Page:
Locals ‘Flock’ To TAFE NSW Young Amid Wool Jobs Boom

Written by: The Hilltops Phoenix


IMAGE: Fiona Raleigh

Australia’s peak wool marketing body has welcomed strong demand for wool classing training at TAFE NSW Young as the industry confronts a growing skills gap.

TAFE NSW has seen a demand surge for Certificate IV in Wool Classing this semester, with record enrolments across a number of campuses in the Riverina.

Australian Wool Exchange (AWEX) registrar, Fiona Raleigh welcomed the renewed interest, saying there was growing pressure on wool harvesting staff numbers across the state.

“It’s great news that TAFE NSW is helping train the next generation of workers because there’s been a lot of pressure on the industry to find enough registered wool classers,” Ms Raleigh said.

“The fact there are more campuses offering wool classing and the courses are fee-free will make a big difference to the industry.”

Ms Raleigh said for the first time ever, more female wool classers were graduating from training organisations such as TAFE NSW than males.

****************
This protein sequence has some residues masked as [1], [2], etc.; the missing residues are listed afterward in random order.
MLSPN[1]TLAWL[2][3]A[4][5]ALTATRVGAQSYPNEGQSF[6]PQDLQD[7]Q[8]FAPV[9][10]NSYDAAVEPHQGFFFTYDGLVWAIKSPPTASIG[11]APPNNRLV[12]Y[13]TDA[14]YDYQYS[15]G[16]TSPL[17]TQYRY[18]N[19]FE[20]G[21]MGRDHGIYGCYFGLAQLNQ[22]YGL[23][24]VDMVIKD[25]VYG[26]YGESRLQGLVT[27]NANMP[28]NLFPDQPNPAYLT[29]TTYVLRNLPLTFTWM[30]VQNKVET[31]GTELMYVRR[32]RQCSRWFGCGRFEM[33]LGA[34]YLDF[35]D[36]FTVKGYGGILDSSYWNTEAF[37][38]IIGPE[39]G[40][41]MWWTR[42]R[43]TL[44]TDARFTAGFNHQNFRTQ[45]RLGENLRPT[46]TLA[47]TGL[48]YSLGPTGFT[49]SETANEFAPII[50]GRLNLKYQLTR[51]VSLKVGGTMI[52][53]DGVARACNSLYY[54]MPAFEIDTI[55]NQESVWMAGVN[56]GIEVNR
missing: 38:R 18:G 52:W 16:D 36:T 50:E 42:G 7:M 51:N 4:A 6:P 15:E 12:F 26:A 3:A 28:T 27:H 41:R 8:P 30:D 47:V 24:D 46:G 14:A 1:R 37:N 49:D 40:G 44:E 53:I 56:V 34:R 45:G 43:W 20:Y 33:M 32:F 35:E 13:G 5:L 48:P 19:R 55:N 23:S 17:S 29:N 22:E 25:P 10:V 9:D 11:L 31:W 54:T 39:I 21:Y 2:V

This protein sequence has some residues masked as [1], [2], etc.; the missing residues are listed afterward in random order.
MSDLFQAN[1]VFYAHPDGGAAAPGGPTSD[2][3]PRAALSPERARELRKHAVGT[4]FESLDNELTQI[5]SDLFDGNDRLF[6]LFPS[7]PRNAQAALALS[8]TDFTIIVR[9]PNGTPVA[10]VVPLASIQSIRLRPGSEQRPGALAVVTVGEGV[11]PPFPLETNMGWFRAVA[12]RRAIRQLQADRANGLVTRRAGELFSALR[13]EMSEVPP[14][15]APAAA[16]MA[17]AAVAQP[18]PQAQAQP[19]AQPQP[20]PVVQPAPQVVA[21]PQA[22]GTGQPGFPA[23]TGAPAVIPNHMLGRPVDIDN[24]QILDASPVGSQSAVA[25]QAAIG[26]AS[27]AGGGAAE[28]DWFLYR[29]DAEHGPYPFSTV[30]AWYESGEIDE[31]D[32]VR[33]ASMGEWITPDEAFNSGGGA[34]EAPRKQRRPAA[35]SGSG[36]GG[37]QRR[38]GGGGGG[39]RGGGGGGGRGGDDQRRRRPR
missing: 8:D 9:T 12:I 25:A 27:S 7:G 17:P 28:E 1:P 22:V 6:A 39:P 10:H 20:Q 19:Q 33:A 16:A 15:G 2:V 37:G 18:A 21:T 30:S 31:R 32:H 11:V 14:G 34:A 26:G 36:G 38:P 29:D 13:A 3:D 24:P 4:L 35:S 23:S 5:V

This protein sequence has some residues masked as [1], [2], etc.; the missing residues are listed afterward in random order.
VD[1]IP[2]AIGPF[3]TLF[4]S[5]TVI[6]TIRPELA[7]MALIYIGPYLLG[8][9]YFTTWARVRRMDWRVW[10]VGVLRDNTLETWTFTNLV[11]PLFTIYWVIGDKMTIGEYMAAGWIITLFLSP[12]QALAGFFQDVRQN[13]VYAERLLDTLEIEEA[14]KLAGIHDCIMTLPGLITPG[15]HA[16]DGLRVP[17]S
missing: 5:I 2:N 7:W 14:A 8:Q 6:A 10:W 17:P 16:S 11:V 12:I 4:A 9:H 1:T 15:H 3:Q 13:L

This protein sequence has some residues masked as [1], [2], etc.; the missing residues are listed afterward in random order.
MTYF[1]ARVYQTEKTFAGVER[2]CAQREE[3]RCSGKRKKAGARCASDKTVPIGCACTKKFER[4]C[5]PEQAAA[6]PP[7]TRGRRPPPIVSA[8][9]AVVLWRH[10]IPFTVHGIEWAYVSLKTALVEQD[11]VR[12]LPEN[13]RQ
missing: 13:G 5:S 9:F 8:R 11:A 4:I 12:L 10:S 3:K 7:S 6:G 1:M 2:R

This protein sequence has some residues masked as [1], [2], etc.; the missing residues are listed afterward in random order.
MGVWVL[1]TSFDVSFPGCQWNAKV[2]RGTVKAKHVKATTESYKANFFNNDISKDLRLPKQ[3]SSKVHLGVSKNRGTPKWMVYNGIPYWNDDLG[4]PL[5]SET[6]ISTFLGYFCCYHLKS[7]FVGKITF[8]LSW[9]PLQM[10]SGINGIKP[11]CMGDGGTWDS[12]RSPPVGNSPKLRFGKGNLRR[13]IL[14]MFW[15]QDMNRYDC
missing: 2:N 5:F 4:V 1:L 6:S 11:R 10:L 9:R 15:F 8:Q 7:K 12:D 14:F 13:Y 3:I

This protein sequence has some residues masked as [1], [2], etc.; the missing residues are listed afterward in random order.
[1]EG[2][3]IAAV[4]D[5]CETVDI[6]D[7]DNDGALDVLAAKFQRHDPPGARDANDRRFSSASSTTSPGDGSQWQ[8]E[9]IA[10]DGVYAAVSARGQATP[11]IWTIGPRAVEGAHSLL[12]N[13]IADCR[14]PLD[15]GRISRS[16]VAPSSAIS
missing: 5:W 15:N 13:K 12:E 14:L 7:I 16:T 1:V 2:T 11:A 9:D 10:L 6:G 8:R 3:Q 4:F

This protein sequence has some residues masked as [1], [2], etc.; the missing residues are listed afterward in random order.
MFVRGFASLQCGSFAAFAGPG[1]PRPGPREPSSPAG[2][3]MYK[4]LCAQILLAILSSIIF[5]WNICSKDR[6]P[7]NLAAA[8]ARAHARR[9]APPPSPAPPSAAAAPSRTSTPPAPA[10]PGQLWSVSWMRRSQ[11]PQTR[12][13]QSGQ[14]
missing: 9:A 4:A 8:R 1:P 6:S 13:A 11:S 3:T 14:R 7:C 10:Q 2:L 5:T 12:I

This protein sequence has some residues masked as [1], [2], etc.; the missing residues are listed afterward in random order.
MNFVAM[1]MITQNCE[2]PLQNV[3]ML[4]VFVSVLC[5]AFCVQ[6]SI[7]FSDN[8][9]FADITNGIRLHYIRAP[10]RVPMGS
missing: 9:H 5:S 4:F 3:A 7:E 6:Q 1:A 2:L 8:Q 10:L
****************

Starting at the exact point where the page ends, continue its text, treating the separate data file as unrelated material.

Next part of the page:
TAFE NSW head teacher of agriculture, Rob Harris, who has been a wool classer for 43 years, said TAFE NSW Young was giving aspiring wool classers the practical skills and experience to make an immediate impact on the industry.

“A lot of shed staff have been lost over the past few years and so TAFE NSW has stepped up to support the industry,” Mr Harris said.

“We’re offering a course that is a lot more accessible to students’ lifestyles, with the theory component done online and two practical skills days a month at Deniliquin. The course can now be done in 12 months, rather than two years.”

He said graduates were able to gain a stencil and work in the industry immediately after completing the course.

Caraly Everett is one of dozens of students to take advantage of the fee-free course. After completing a Certificate III and Diploma of Agriculture at TAFE NSW, Ms Everett enrolled in Certificate IV in Wool Classing to broaden her skills and career prospects.

“The course has been so hands-on and the teachers have been really flexible in how they deliver it, which is great for those of us working full-time,” Ms Everett said.

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